First of all, the real problem is not quite as the press or the businesspeople have defined it. Yes, most schools today are inadequate, but their quality, by any objective standard, has not declined. Indeed, both in the U.S. and around the industrialized world, schools are, if not better, at least no worse at teaching basic skills than they have always been.
The modern school, with its grade levels and strictly timed periods, was invented in the late 19th century as a way of bringing order to the newly evolving industrial cities, and to prepare children for the emerging factories. Schools have struggled ever since to somehow reconcile their mass-production heritage with the person-to-person colloquy and care that lies at the heart of all successful teaching. And throughout the past 125 years or so, the 7th- and 8th-grade reading level of most high school graduates was good enough for most jobs — from Mark Twain's Connecticut Yankee through H.L. Mencken's booboisie through Ralph Kramden and Ed Norton to the era of Roseanne.
Today, however, the bar has been raised. Assembly-line workers in companies like Motorola need statistics (for their Six Sigma quality control approach), a 12th-grade reading level (for complex machine instructions and upgrades), a basic background in physics, a little programming, and possibly a foreign language (to communicate with their counterparts in, say, Brazil or Taiwan). Any high school graduate so well-educated, these days, is probably going on for an engineering degree, or else straight to a dot-com. In an era of what looks to be persistent shortages of skilled labor, schools are blamed, traumatized, and struggling to cope. Anything that reclaims more disadvantaged and uneducated youth for the economic mainstream represents a survival strategy for corporations that need more and more, not fewer and fewer, skilled workers.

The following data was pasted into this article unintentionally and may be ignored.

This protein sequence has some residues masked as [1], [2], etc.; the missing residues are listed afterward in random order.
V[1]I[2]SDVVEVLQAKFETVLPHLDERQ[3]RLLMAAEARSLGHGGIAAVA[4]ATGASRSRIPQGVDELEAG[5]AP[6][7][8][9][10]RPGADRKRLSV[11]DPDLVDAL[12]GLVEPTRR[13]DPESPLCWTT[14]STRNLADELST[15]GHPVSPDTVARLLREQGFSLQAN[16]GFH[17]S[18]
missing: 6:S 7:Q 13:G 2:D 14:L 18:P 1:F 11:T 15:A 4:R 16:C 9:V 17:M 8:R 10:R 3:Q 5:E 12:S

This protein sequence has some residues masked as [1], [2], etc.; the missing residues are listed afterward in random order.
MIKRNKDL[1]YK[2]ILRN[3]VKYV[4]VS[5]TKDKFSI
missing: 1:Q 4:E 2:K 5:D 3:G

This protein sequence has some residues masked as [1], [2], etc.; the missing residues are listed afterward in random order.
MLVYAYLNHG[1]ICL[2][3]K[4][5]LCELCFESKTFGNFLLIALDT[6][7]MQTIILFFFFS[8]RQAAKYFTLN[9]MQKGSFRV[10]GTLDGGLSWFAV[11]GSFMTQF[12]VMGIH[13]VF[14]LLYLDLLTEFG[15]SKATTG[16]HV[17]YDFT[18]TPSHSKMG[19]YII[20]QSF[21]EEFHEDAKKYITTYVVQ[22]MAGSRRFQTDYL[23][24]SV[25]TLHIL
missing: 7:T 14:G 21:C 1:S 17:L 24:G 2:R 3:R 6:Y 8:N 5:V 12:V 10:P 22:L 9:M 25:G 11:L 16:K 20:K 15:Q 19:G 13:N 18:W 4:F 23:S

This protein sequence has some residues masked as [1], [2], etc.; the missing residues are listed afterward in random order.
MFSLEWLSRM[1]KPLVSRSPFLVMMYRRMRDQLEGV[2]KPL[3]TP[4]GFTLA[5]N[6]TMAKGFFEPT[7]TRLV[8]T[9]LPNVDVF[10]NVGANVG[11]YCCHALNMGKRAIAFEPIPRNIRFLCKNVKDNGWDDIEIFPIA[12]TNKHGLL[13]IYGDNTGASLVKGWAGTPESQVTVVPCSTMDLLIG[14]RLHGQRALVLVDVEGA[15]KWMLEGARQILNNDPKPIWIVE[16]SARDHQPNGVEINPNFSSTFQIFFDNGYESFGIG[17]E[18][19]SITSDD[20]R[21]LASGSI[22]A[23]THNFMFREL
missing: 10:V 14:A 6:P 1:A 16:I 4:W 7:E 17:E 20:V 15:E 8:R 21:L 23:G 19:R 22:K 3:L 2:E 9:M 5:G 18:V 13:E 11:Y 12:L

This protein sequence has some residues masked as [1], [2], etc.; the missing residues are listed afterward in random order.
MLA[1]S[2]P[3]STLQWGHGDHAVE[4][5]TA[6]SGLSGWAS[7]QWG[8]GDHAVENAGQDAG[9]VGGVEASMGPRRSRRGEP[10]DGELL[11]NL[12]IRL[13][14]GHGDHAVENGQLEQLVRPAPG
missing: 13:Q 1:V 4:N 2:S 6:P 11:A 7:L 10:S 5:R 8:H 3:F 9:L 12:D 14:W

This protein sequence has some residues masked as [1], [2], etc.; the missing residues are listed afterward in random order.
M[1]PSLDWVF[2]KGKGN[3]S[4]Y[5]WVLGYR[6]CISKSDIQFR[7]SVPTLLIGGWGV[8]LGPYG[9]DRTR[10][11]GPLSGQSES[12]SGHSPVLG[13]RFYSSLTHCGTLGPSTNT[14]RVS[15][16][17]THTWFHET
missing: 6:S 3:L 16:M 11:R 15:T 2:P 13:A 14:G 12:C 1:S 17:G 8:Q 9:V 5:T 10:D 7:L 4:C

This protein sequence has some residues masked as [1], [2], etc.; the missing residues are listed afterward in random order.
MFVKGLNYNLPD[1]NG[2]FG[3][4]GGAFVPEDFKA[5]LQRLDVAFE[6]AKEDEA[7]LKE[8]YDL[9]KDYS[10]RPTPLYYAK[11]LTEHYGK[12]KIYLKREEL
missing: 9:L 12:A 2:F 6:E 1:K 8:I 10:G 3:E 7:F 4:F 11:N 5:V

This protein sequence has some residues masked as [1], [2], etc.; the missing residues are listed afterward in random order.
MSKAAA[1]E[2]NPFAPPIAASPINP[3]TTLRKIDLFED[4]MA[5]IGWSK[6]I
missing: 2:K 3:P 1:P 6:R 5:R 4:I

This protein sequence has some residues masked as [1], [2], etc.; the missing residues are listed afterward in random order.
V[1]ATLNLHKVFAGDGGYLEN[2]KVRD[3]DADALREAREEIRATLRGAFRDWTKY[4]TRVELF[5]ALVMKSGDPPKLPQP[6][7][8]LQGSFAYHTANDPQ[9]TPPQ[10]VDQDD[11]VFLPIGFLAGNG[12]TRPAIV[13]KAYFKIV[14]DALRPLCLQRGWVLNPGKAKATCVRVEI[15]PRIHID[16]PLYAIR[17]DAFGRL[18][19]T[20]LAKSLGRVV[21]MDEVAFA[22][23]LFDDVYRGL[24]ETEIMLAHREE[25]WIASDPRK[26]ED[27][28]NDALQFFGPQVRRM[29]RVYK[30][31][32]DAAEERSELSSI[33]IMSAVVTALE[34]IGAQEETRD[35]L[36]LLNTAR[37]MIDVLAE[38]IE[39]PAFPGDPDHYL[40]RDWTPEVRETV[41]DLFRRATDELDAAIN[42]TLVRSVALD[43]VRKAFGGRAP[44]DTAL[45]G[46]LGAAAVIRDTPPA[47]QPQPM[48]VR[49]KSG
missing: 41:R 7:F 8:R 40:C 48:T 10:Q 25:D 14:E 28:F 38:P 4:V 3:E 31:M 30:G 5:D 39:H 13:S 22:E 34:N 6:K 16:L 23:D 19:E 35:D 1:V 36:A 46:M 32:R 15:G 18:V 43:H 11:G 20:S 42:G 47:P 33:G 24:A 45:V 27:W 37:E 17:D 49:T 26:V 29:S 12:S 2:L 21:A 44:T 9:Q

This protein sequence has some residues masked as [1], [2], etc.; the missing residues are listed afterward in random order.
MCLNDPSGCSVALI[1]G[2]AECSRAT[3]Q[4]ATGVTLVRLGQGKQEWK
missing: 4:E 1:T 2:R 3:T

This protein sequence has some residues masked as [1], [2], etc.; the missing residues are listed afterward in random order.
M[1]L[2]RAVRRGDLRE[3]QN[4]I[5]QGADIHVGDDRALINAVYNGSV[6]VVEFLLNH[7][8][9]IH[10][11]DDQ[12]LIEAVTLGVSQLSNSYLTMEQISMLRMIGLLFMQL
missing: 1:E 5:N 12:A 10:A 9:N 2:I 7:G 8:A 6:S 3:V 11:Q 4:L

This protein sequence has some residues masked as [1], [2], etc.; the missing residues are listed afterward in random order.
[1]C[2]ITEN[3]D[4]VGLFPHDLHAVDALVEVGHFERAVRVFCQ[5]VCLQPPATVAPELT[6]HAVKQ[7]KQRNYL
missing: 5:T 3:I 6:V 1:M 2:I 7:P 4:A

With a crisis at hand, why is progress so difficult? As in most alliances, it comes down to culture. I saw this firsthand last year, when I joined the editorial staff of a book called Schools That Learn, one of a series of "Fifth Discipline Fieldbooks" on organizational learning (due out in August from Doubleday). Half the authors were business consultants, and the other half were educators; and even though we got to know each other well, we kept getting tripped up by our startlingly different attitudes about the world.
To most businesspeople, for instance, profit is not just a way of making money, but the most honorable part of the game; without it, there could be no hedge against risk. To educators, profit is sheer exploitation, and it poisons community values. Recently an educator told me that she would cheerfully toss out capitalism and go back to a feudal economic structure, "where at least the lord of the manor made sure everyone was taken care of."
Similarly, to businesspeople, promoting ethnic and gender diversity is an option that you take to make the workplace more interesting, to reach customers more effectively, or to forestall legal action and criticism. But to teachers, there is no choice about diversity. Some love it and some hate it, but all recognize that schools today are microcosms of the whole population, with children from increasingly wider groups of ethnic, religious, cultural, economic, and family backgrounds. (Incidentally, that's why Mr. Forstmann will find teaching is much tougher than making jet engines; today's children simply can't be dealt with effectively in a standardized fashion.) Factor in attitudes about teachers' unions (which business managers viscerally detest, but educators see as their most reliable champions) and the near-universal low status of most education schools on college campuses (including most businesspeople's alma maters), and you have a fascinating ongoing culture clash that never fails to breed new misunderstandings.